More people depend on food banks than ever before in Britain, new figures show, as “increasing” numbers of households – including pensioners, NHS staff and teachers – seek help amid the cost of living crisis.
New research from the Independent Food Aid Network (Ifan), shared with the Observer, found that nearly 90% of food banks surveyed reported increased demand in December 2022 and January 2023 compared to a year earlier. Half of the 85 organizations running 154 food banks that responded said that if demand increased further, they would either have to reduce support or turn people away.
The Trussell Trust, which with more than 1,300 food banks is the UK’s biggest provider, expects this winter to be its busiest ever, warning in November that food banks were at “breaking point”. Between April and September alone it distributed 1.3 million emergency food parcels – a third more than the same period in 2021 and more than 50% more than before the pandemic.
Figures published last week by the Office for National Statistics showed how, despite easing inflationary pressures, the cost of living crisis is still raging. Food inflation is at 16.7% and gas costs are nearly 130% higher than a year ago. The Office for Budget Responsibility forecast in November that household disposable income would fall by 4.3% in 2022-23, the biggest drop since comparable records began in 1956.
Falling wages in real terms and rising inflation have sparked the most widespread public sector strikes in decades. Voting with more than 45,000 junior doctors closes on Monday, with results to be announced later in the day.
Food banks are struggling to meet record demand from working people – including NHS staff and teachers – Ifan research has found. More than 80% reported supporting significant numbers of people for the first time, while many said demand was growing among retirees and families with babies.
Sabine Goodwin, co-ordinator of Ifan, said: “It’s very clear that people have been trying to confuse winter with credit and are now creating debts that will push people over the edge.” Accusing the government of an “unsustainable and unethical” reliance on charitable food aid, he said without a change of approach there would be “nowhere for the world to turn”.
Cost of living increases were given as the biggest problem, followed by insufficient wages and waiting times for initial universal credit payments. A third of independent food banks said sanctions and withholding of benefits were a driving factor.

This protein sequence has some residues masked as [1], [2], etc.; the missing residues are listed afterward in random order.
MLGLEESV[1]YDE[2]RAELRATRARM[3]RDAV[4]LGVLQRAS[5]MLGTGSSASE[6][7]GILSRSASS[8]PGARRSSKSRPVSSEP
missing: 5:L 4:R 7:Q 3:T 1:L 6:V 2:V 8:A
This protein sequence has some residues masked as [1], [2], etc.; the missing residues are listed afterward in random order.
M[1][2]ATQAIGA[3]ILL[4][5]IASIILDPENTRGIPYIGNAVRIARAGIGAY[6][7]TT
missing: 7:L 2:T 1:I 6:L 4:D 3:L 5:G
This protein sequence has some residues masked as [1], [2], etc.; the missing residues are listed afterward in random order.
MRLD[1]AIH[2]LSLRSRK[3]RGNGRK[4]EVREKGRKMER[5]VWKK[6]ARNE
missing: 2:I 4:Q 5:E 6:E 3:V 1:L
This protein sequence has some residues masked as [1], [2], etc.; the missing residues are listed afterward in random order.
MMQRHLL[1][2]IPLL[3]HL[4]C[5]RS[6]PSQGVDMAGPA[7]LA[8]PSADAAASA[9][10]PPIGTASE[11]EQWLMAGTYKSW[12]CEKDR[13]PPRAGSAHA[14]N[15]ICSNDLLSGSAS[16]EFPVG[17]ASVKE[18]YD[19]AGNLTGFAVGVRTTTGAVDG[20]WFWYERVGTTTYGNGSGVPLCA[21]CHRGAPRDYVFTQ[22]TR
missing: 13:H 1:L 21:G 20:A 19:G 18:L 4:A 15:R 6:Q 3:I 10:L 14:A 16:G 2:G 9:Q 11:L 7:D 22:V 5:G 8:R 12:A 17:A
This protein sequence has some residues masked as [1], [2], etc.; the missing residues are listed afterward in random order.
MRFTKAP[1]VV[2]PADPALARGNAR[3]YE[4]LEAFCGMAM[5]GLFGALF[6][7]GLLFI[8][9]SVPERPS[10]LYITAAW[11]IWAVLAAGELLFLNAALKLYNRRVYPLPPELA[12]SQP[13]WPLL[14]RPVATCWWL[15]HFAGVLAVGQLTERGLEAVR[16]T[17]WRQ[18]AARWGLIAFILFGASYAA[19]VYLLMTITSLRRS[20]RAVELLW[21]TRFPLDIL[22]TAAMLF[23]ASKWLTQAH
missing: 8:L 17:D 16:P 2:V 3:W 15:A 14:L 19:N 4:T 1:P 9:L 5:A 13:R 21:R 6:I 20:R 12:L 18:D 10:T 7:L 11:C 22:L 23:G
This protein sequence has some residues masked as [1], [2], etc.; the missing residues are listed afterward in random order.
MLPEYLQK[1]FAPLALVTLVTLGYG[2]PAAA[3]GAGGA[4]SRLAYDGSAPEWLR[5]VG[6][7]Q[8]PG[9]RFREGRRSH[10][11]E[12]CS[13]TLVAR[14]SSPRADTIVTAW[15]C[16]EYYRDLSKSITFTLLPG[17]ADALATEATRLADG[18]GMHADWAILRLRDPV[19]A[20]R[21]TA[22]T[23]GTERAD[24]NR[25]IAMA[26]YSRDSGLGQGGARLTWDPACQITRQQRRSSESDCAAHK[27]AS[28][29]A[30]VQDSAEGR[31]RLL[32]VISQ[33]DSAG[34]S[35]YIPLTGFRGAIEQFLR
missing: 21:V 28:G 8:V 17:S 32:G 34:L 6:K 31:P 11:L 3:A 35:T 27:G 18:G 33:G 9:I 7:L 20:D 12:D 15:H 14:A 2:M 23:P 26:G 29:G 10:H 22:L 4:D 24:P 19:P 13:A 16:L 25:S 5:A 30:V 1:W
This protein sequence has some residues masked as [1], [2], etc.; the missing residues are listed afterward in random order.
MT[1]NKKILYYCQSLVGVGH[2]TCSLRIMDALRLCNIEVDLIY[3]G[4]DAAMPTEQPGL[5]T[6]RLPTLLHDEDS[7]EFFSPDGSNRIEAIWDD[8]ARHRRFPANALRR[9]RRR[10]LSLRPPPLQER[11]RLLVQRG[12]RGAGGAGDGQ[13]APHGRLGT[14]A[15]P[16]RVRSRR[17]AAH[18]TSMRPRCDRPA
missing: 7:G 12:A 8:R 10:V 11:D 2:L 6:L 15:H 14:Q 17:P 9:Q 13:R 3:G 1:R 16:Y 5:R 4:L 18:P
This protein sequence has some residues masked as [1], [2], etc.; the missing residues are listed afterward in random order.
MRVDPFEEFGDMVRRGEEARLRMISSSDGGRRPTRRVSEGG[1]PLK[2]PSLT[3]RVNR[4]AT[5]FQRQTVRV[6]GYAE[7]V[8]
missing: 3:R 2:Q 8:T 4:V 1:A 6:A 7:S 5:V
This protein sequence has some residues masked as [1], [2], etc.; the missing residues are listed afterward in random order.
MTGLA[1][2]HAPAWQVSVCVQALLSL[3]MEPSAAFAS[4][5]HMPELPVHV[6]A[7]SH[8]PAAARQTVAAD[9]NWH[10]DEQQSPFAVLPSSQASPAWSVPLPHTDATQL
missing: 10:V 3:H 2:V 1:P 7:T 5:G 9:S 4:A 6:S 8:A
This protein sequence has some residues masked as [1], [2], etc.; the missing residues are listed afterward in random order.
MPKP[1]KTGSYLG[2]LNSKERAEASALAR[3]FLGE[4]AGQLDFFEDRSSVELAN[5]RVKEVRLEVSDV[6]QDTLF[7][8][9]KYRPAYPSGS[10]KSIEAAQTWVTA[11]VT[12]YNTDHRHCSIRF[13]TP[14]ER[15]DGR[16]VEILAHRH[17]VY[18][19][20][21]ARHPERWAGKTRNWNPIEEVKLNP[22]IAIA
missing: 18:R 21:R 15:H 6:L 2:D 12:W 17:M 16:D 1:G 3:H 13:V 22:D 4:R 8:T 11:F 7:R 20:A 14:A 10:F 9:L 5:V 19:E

Many food banks also report problems of burnout among staff and volunteers. Judith Vickers, from Lifeshare in Manchester, said: “Staff are reporting burnout, heavy caseloads and a steady stream of new referrals. We cope, but the level of demand is relentless. Volunteers often feel like we can’t do enough for people.”
Many of those who have turned to food banks are striking workers. Industrial action by NHS staff continues to enjoy strong public support. Nurses were supported by 64% of the public for their strike action, an increase of 7 percentage points since early January, according to the latest Opinium Research poll for Observer. Ambulance workers are supported by 60% of the public and rail workers are supported by 39%.
The BMA has warned the government that if its junior doctors’ ballot succeeds, there will be a 72-hour full strike next month, with action across NHS services, including emergency care.
In a speech to be delivered at a conference in Bristol today, Professor Philip Banfield, chair of the BMA council, will warn Rishi Sunak and health secretary Steve Barclay that they must ensure fair pay and “save the NHS from the brink of the cliff”.
A government spokesman said: “We recognize the pressures of rising living costs, which is why we delivered £1,200 of immediate support to millions of households last year, including £400 for energy costs, and will offer an additional £1,350 of support to the most vulnerable households in 2023- 24.
“The energy price guarantee also saves the typical household another £900 this winter, we are increasing benefits and the state pension in line with inflation to 10.1% from April and our household support fund helps people with essential costs” .
A spokesman for the Department of Health and Social Care said: “Under a multi-year deal we have agreed with the BMA, junior doctors’ pay has increased cumulatively by 8.2% from 2019-2020. We have also introduced a higher salary range for more experienced staff and increased rates for night shifts.
“The health and social care secretary has met with the BMA and other medical unions to discuss pay, conditions and workload. He is clear that he wants to continue to discuss how we can make the NHS a better place to work for everyone.”